Mailbag: 'Please tell me what world you live in'

July, 12, 2009
7/12/09
9:55
AM ET

Posted by ESPN.com's Mike Sando

Sean from Philadelphia writes: Quick question for you ... how do you not have a single Eagle in the Top 25 [for the decade] when they have been one of the top three franchises in the past decade and have been littered with Pro Bowlers? Your list is the most standard and uneducated attempt at ranking the best players of the decade. My 6-year-old son could have made the same list by looking at Madden 2006. Then please tell me what world you live in because Torry Holt is the definition of 'product of the system'.

Mike Sando: I live in the world where Torry Holt opened this decade by posting eight consecutive seasons with at least 1,188 yards receiving. Holt made far too many spectacular plays downfield to fall into the "system player" category. The Eagles under Andy Reid have been a "system" team offensively, perhaps at the expense of some individuals.

Brian Westbrook arguably should be in the Top 25. His rushing stats weren't spectacular, but he was an outstanding player during the decade. I would have been fine with Donovan McNabb in the Top 25. And certainly Brian Dawkins would be a worthy choice.

We didn't enter into the project with any quota to make sure each team, even the good ones, were represented. Terrell Owens made the list in part for the contributions he made for the Eagles during their lone Super Bowl season [of the decade].

The bottom line was that any Top 25 list was going to slight quite a few good players. There are probably 40 players worthy of being on that list. Your 6-year-old and my 7-year-old would probably list Westbrook, Dawkins and McNabb among them.


Brent from Amarillo, Texas, writes: Sando, great to have you back blogging!! I had a question for you in regards to you saying Dominique Rodgers-Cromartie being the breakout player in the division this year. I think he will have a big year, but I think that Josh Morgan will have a breakout year. He was slowed by staph infection last year and from what I hear is catching everything possible in OTAs. Do you think that Morgan will have a breakout year and be the No. 1 receiver for the niners?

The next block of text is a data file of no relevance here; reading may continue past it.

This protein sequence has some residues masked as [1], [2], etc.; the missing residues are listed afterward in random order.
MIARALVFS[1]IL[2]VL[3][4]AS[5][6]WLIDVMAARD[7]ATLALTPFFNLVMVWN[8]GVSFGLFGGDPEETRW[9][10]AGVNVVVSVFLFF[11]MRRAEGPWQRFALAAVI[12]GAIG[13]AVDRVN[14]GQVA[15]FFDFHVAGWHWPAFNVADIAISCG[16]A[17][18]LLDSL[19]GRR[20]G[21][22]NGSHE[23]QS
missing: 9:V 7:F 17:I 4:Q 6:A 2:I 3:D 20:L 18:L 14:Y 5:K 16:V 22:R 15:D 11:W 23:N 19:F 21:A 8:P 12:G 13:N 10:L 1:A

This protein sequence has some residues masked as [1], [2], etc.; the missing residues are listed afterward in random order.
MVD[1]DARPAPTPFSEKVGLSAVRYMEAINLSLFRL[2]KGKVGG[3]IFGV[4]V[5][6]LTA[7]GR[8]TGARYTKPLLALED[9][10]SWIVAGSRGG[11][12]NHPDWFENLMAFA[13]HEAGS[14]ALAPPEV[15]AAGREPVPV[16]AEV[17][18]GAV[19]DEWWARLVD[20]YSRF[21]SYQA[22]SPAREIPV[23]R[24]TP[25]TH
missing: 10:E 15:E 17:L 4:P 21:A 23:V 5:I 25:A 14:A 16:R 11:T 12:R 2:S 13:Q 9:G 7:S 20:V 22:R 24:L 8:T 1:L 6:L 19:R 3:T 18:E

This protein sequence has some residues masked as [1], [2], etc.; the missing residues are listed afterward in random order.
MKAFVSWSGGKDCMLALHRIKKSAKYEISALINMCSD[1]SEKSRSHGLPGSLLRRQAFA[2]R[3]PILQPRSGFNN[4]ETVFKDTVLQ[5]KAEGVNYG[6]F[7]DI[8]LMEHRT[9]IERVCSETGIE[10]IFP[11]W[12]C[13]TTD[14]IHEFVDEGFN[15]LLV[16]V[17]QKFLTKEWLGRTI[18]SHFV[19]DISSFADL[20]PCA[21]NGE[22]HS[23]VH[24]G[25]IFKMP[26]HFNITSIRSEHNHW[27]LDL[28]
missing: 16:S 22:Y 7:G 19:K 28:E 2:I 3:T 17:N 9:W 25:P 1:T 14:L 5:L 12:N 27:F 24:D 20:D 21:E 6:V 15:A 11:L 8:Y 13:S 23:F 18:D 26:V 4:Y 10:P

Mike Sando: Thanks, Brent. I like Morgan's chances. Rodgers-Cromartie was the safer pick. Morgan is somewhat reliant on his as-yet-unnamed and largely unproven quarterback. He'll be learning a new system. He'll face more competition for playing time this season because the 49ers have more depth at receiver. None of us should be surprised if Morgan breaks out. I like his approach to the game. He seems to have a good understanding of the game and what it takes to succeed.


Bernardo from Brewster, Wash., writes: Do you think that Shaun Alexander might be on another team this season and if so, what would be the outcome for that team's offense?

Mike Sando: Alexander is probably finished. The Seahawks do not want him. The Redskins gave him a look, but they did not stick with him. Those teams have coaches or front-office people who know Alexander well. If those teams are not interested, how many other teams are going to be interested?

The market for 32-year-old running backs [Alexander is 32 next month) isn't very strong, particuarly when they do not offer anything on special teams.


Ted from Pearl City, Hawaii, writes: Mike, is Karlos Dansby really a franchise Player? To me, he could be, but the way the Cards play him, he is not. He basically is a sideline-to-sideline linebacker who stops the run and can drop into coverage.

Mike Sando: Dansby is a franchise player by definition, in that the Cardinals used the franchise tag on him. It's tough to call him a franchise player in the traditional sense of the word given that he has never been to a Pro Bowl -- despite being worthy for consideration -- and he probably is not one of the three or four most important players on his team.

I would call Larry Fitzgerald, Kurt Warner, Anquan Boldin and Adrian Wilson franchise players before I would call Dansby a franchise player.


Lou from Wallingford, Wash., writes: After reading your piece about Jerry Rice, I wonder why the 49ers don't just name Shaun Hill the starter now? Nothing prevents them from changing during the season if it proves to be the wrong choice. So, what's stopping them?

Mike Sando: The 49ers promised Alex Smith a chance to compete for the starting job as part of the pay cut he took this offseason. Turning around and handing the job to Hill without a competition would seem disingenuous.

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